The work life balance issue is a difficult one. I think there are times in your career when your outside life has to come first. As a scientist the enormous flexibility that goes with the job is really a bonus. I didn't miss out on any important school events, sports days, nativity plays etc. Now my children are working all over the world. I am totally free to pick up the pace on my research. My advice would be to take advantage of the flexibility of your career and to remember that there will be periods when you can’t devote as much time to your work as you would like. Be confident that these will pass and then you will be grateful that you maintained your position in academic research.

women at computerWhen you were named as the first female Professor of Chemistry at both Oxford and Cambridge, how did you feel?

I remember feeling quite daunted. It felt as though I was an experiment and that my colleagues would be watching to see how I did – could a woman take on this role? I also felt that it was quite sad that many amazing women before me had not been given the chance to be Professors - they clearly deserved to be.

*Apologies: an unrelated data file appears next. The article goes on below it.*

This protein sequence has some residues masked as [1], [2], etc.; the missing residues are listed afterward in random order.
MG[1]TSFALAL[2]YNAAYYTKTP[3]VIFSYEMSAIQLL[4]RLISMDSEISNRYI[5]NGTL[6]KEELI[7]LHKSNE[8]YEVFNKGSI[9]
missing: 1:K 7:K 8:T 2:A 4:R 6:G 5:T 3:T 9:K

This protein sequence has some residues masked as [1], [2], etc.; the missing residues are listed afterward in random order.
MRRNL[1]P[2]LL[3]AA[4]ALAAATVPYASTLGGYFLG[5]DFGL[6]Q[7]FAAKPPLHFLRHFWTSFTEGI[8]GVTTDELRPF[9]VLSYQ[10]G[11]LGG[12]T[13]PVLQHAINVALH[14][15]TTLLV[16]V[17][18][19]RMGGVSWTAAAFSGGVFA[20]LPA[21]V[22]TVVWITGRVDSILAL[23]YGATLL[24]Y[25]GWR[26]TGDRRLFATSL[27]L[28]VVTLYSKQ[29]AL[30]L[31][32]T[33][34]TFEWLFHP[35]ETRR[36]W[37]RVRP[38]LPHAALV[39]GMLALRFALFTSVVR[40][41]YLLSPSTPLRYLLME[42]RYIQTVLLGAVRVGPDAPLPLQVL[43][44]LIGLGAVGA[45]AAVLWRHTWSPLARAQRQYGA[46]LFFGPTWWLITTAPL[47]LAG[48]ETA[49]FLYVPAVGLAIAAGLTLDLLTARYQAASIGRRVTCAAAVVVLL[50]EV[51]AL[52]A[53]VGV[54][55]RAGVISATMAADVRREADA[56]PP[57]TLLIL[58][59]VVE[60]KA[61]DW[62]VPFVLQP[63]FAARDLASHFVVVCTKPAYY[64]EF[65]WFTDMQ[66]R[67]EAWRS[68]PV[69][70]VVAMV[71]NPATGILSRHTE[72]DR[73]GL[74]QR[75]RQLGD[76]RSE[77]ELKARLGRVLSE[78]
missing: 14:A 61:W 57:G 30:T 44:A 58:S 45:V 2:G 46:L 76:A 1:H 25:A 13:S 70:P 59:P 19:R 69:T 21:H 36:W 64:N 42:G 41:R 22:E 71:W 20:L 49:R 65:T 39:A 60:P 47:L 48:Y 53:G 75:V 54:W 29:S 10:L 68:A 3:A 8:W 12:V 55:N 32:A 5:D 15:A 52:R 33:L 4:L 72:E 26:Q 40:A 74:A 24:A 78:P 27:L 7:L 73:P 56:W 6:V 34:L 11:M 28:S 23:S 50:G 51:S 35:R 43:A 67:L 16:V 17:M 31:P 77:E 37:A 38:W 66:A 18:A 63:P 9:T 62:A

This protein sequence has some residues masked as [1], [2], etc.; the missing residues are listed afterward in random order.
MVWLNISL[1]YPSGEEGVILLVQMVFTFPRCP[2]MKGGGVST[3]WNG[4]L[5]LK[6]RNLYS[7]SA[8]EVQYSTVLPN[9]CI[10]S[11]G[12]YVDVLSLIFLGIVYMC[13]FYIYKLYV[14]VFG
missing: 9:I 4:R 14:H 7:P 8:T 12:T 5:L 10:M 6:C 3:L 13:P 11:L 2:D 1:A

"I think it is a great idea that L’Oreal-UNESCO is highlighting women scientists in this way."

What has been your proudest moment as a scientist?

I remember the day, almost 25 years ago, when I saw my first protein assemblies fly through the gas phase. This excited me, particularly as these experiments were not predicted to work. Theoretical calculations had suggested that proteins would turn inside out in the gas phase. The fact that they stayed together and we later showed that they had the correct shape really launched my whole career.